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Brexit & The Netherlands

Brexit & The Netherlands

What is Brexit? How will Brexit affect UK citizens living and working in the Netherlands? Will anything change when it comes to their residency rights? Will they still be allowed to work in the Netherlands? Here is what you need to know about Brexit and the Netherlands. 

What is Brexit?

The name Brexit is a combination of “Britain” and “exit”. The UK held a referendum on its EU membership on June 23, 2016, and the majority of the voters (51,89%) voted to leave the EU.

The UK left the EU on January 31, 2020. A transition period was in place up until December 31, 2020. On January 1, 2021, the rules set out in the agreement on the new partnership between the EU and the UK came into force.

Can I stay in the Netherlands after Brexit?

When it comes to living in the Netherlands and your right of residence, it all depends on whether you came to live in the Netherlands before the transition period or after the transition period.

Before the transition period (December 31, 2020)

Were you already living in the Netherlands on or before December 31, 2020? If the answer is yes, you fall under the withdrawal agreement. This means that you will need to apply for a residence document before July 1, 2021, to be able to stay in the Netherlands. With this document, you will also be able to continue working in the Netherlands without a work permit.

If you have been living in the Netherlands for less than five years, you can apply for a temporary residence permit. If, however, you have been living in the Netherlands for over five years consecutively, you can apply for permanent residency.

All UK nationals who were registered with their municipality before August 1, 2020, should have received an invitation letter from the IND to apply for a residence document.

After the transition period (December 31, 2020)

Did you come to the Netherlands after December 31, 2020? If so, you do not fall under the withdrawal agreement, which means you will need to meet the Dutch requirements for living in the country, as you are considered a third-country national. Requirements for third-country nationals are often stricter and you will need a residence permit for a specific residence purpose.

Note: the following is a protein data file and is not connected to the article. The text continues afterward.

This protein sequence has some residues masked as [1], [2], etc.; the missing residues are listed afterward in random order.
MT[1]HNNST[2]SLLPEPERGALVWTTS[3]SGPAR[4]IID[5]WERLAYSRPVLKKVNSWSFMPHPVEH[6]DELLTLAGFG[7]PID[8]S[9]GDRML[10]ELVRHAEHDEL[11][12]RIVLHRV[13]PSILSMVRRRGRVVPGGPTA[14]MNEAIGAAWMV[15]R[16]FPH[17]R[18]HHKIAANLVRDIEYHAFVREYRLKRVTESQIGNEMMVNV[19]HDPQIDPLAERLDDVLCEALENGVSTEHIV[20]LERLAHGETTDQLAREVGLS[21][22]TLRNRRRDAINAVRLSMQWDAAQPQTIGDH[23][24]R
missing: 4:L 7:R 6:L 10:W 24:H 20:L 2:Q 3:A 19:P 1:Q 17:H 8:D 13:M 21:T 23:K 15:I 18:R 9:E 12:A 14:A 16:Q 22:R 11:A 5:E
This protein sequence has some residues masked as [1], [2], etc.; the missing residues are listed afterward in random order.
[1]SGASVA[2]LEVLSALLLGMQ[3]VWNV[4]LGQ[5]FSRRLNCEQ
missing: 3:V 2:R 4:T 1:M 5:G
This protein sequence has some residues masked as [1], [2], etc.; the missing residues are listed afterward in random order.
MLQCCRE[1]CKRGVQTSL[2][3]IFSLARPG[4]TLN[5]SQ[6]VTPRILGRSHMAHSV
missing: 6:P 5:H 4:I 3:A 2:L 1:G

Exceptions are made in the following instances: 

  • If you are a UK national who also holds EU, EEA or Swiss citizenship.
  • If you are going to live with a family member who falls under the withdrawal agreement, as family reunification is still possible after Brexit.
  • If you are a UK national with a national residence permit for permanent residence, since this includes an EU long-term residence permit. You can exchange your national permanent residence permit from the UK for a Dutch permanent residence document under the withdrawal agreement.
  • If you are a third-country national and your relationship with your partner who is a UK national has ended as a result of death or divorce. It may be possible for you to stay in the Netherlands under EU provisions.

Working in the Netherlands after Brexit

When it comes to having a job in the Netherlands and whether you need a work permit, it all depends on whether you came to live in the Netherlands before the transition period or after the transition period.

Before the transition period (December 31, 2020)

If you came to the Netherlands before or on December 31, 2020, you fall under the withdrawal agreement, which means you may continue working in the Netherlands without a work permit, provided you have a residence permit.

After the transition period (December 31, 2020)

Did you come to the Netherlands after December 31, 2020? Your employer will need to apply for an employment permit for you from the UWV, if you will be working in the Netherlands for less than 90 days. If you will be working in the Netherlands for more than 90 days, your employer must apply for a combined work and residence permit for you from the IND.

United Kingdom nationals: Travelling between the Netherlands and the UK post-Brexit

From 2021, UK nationals travelling to the Netherlands will be subject to the same procedures as third-country nationals. This means custom controls may take longer as they are more in-depth.

ID card or passport?